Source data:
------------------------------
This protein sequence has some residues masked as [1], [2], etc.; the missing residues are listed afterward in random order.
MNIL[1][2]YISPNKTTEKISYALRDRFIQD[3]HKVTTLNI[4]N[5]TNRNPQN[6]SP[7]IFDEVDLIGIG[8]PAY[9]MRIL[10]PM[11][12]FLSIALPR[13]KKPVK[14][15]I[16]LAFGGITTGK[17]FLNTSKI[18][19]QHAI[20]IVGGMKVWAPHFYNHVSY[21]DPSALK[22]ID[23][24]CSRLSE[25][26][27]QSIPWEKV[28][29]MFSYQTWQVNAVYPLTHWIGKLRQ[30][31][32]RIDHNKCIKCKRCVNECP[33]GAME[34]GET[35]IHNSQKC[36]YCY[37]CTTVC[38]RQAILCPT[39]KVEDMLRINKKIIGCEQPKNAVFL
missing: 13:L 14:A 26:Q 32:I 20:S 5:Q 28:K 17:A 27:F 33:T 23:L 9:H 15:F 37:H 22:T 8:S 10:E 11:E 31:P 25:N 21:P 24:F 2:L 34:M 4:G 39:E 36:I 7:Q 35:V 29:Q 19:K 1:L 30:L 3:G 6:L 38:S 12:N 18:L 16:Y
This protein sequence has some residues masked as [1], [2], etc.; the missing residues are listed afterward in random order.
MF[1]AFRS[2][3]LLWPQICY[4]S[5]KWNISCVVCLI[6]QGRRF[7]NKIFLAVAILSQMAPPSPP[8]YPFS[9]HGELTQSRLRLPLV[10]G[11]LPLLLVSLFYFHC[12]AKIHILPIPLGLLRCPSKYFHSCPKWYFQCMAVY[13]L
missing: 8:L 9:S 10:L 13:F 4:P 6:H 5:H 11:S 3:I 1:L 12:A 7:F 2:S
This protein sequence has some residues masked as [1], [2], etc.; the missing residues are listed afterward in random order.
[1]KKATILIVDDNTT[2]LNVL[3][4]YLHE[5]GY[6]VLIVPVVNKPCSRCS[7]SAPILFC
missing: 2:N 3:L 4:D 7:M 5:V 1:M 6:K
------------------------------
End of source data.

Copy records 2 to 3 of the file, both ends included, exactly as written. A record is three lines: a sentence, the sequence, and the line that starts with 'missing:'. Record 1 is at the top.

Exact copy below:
This protein sequence has some residues masked as [1], [2], etc.; the missing residues are listed afterward in random order.
MF[1]AFRS[2][3]LLWPQICY[4]S[5]KWNISCVVCLI[6]QGRRF[7]NKIFLAVAILSQMAPPSPP[8]YPFS[9]HGELTQSRLRLPLV[10]G[11]LPLLLVSLFYFHC[12]AKIHILPIPLGLLRCPSKYFHSCPKWYFQCMAVY[13]L
missing: 8:L 9:S 10:L 13:F 4:P 6:H 5:H 11:S 3:I 1:L 12:A 7:F 2:S
This protein sequence has some residues masked as [1], [2], etc.; the missing residues are listed afterward in random order.
[1]KKATILIVDDNTT[2]LNVL[3][4]YLHE[5]GY[6]VLIVPVVNKPCSRCS[7]SAPILFC
missing: 2:N 3:L 4:D 7:M 5:V 1:M 6:K